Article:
Several hundred protested on March 4 in the Shi’ite-majority east of Saudi Arabia, calling for the release of an arrested cleric and other detainees—a first in the authoritarian kingdom. An appeal was made on Facebook for a “Day of Rage” on Friday to demand release of Sheikh Tawfiq al-Aamer, a Shi’ite cleric arrested on Feb. 27. Protests were reported in the towns of al-Houfouf and al-Qatif, both in al-Ihsaa governorate of Eastern Province. The march in al-Qatif was dispersed by security forces. Amer was arrested after calling for a “constitutional monarchy” in the Sunni-dominated kingdom. Some 10,000 security personnel are being mobilized to the northeastern provinces, clogging the highways with busloads of troops to put down what is being called the “Hunayn Revolution”—after a 630 CE battle in which the Prophet Mohammed defeated a Bedouin army. (The Independent, March 5; AFP, March 4; Middle East Online, March 3)
Also March 4, soldiers in Yemen killed at least four and wounded seven others when they fired on an anti-regime rally at Semla village, in the northern province of Amra. A higher death toll was reported on the website of the region’s Shi’ite rebels, Almenpar.net, which said the government troops “killed and wounded dozens.” (Middle East Online, March 4)
Thousands marched that day in Amman, Jordan, to demand “regime reforms”—a day after Prime Minister Maaruf Bakhit rejected calls for a constitutional monarchy. Protesters carried national flags and banners reading: “We need bread and freedom,” “Down with the bullying policy,” and “Together let’s dissolve parliament.” (Middle East Online, March 4)
Protests at the state security building in Alexandria, Egypt, led to violent clashes between demonstrators and security officers who fired on them. Some 1,500 people stormed the building, seizing control of the first floor, destroying furniture and equipment. (International Business Times, March 4)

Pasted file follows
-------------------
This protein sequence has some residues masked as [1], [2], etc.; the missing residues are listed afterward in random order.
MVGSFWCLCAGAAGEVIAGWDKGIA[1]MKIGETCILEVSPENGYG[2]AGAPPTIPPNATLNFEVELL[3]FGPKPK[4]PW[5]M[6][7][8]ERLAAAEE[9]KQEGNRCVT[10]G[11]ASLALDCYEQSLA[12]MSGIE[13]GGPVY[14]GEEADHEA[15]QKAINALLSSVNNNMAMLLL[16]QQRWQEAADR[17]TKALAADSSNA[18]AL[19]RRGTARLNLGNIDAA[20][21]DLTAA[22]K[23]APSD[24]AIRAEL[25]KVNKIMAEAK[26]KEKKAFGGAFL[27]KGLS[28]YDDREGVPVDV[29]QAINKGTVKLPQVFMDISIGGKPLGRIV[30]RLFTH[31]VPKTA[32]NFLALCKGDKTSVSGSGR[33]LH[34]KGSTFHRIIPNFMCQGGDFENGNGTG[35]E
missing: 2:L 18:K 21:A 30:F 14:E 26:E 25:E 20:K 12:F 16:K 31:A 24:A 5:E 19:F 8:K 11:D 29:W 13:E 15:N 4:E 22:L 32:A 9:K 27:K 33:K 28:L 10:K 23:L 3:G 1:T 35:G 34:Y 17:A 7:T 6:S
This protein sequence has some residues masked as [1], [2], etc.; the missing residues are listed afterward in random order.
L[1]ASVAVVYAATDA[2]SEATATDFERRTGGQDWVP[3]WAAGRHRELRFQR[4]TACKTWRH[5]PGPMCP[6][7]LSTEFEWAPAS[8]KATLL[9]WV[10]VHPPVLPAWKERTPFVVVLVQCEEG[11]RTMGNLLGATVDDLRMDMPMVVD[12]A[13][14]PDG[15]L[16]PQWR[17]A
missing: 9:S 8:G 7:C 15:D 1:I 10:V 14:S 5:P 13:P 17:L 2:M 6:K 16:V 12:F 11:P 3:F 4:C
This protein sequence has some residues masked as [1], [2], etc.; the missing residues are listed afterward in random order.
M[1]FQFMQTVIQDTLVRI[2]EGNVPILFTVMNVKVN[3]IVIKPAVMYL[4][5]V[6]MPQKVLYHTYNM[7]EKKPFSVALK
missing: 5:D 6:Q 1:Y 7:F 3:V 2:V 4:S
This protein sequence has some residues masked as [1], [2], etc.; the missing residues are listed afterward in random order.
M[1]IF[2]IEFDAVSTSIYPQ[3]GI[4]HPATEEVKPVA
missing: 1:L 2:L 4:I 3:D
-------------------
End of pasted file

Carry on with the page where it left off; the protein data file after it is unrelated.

A peaceful crowd meanwhile crowd gathered in Cairo’s Tahrir Square to cheer the country’s newly appointed prime minister. “I draw my legitimacy from you,” Essam Sharaf told the demonstrators, who greeted him with a deafening roar and later carried him off on their shoulders. Sharaf was appointed by the ruling military council to replace Ahmed Shafiq, who had been chosen by president Hosni Mubarak just days before his regime fell. (Washington Post, March 4)
A popular referendum on constitutional changes in Egypt has been tentatively set for March 19. The Supreme Council of the Armed Forces has formed a committee to oversee the constitutional reform, headed by respected scholar Tarek al-Bishri. A key issue will be a limit of two presidential terms, which will be reduced to four years. Under the suspended constitution, a president can serve an unlimited number of six-year terms. Changes will also be made to the controversial Article 76, to ease restrictions on presidential candidates; to Article 88 on judicial supervision of elections; and to Article 93, which governs appeals against official results of legislative elections. Changes will also be made to Article 189, which currently allows only the president and the speaker of parliament to call for constitutional amendments. Article 179, which gives the president the right to order a military trial for civilians, will be removed. (Middle East Online, March 4)
See our last posts on new Arab revolutions.
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